Prospect Q&A: Reyes ready to work hard

Cardinals right-hander enters 2017 as Rookie of the Year candidate

Alex Reyes was a 2016 Futures Game All-Star with Memphis before reaching the Majors. (Kirk Irwin/Getty Images)

By Danny Wild / MiLB.com | January 23, 2017 10:00 AM ET

Alex Reyes' journey to St. Louis has been unlike any in recent memory. A New Jersey high school pitcher, he left the country in hopes of fast-tracking his way to a Major League contract.

The plan worked and Reyes is an early favorite for National League Rookie of the Year honors after dazzling in his first taste of the Majors last summer. The 22-year-old right-hander, ranked by MLB.com as the Cardinals' top prospect and No. 7 overall, boasts a fastball that touches 100 mph and the makeup that projects him to be a key part of the Cards' rotation going forward.

A 6-foot-3 starter, Reyes went 4-1 with a 1.57 ERA and 52 strikeouts over 46 innings in the Majors last year after making his Triple-A debut in May. He's expected to earn a spot in the Cards rotation this spring after working primarily out of the bullpen for the team last year. In the Minors, he was 2-3 with a 4.96 ERA in 2016.

Reyes made the bold decision to leave high school in New Jersey and move to the Dominican Republic, where he worked out and lived with his grandmother in hopes of bypassing the First-Year Player Draft and signing as an international free agent. The Cardinals invited him to a workout at their Dominican academy and, six months later, Reyes signed for just under $1 million.

After parts of four seasons in the Minors, the two-time Futures Game All-Star is ready for the biggest step of his career.

MiLB.com: So what have you been up to this offseason?

Alex Reyes: Pretty much just in the Dominican Republic for a while, a month and a half down there. I started my workout, throwing program and getting everything going again.

MiLB.com: Were you worried at all last month around the Winter Meetings that teams would try to trade for you? Cardinals general manager John Mozeliak said, "Alex has such high value, we would have had to have been overwhelmed to do something."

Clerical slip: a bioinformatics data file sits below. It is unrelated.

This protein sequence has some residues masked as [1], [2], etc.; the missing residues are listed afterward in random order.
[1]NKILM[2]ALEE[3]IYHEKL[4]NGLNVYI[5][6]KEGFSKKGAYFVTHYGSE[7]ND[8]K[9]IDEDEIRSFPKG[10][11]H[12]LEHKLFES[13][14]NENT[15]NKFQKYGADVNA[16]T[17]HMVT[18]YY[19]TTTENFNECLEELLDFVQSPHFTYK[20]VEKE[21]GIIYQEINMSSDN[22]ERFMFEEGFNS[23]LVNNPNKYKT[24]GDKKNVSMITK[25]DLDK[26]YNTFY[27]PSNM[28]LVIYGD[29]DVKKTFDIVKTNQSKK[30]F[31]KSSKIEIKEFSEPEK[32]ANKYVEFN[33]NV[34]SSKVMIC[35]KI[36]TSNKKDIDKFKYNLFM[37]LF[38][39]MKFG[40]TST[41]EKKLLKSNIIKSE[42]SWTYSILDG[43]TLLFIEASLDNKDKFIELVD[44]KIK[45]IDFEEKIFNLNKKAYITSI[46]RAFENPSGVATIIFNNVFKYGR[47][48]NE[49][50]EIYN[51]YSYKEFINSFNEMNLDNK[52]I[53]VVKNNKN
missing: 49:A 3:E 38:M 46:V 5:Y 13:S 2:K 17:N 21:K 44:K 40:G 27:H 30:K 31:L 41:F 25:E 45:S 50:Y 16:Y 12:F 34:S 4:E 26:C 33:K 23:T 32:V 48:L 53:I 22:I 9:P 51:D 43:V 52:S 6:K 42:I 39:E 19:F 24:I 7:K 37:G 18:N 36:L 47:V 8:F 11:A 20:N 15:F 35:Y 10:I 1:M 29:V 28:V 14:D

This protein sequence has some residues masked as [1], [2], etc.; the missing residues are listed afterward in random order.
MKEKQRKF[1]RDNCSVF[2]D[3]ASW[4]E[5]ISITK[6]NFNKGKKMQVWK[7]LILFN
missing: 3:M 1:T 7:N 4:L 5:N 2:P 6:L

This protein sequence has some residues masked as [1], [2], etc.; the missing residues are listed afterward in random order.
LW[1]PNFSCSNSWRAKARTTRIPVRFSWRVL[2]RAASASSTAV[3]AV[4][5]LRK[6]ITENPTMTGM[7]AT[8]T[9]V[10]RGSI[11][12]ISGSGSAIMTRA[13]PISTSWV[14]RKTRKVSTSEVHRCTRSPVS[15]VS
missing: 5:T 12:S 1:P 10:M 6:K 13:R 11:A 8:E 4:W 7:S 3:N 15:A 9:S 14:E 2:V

Reyes: Not worried, just preparing myself for whatever happens and being ready for whatever is thrown at me. Being able to adapt to a new organization or anything else -- I don't think about it, just more about how ready I am. 

MiLB.com: You enter this season not only primed to have a spot in the St. Louis rotation, but many people think you're a strong candidate for National League Rookie of the Year. Do you agree and does that give you any added confidence or pressure heading into Spring Training?

Reyes: Nothing in baseball is given, you've gotta work for it. It feels good to hear those comments, but until I'm out there doing my job, there's not much I can say or do. I'm just going to go out there and pitch and see what happens.

MiLB.com: You're first headed to the World Baseball Classic with the Dominican Republic. Was it a tough decision to accept that invitation and how excited are you to be a part of that?

Reyes: Yeah it was tough, just because you're going into Spring Training and this being my first big league camp. It's going to be new, not knowing what that brings, but it was a pretty easy decision because I always wanted to represent my parents' country and go out there and compete with those guys. It will be a lot of fun and a huge honor.

MiLB.com: What was last season like for you? Your numbers in the Majors were noticeably better than at Triple-A Memphis.

Reyes: The year was long, but it was pretty fun and interesting the way things turned out. My numbers, I really don't know where that comes from. Just kind of being able to compete and going out there and being able to repeat my delivery.

MiLB.com: What was it like when you first were told you were going up to the Majors? How did you find out?

Reyes: Our Triple-A manager called me, I was out eating with teammates and it was a crazy moment. Being told you're going to the big leagues, it was shocking. Being able to call my parents and tell them was a dream come true.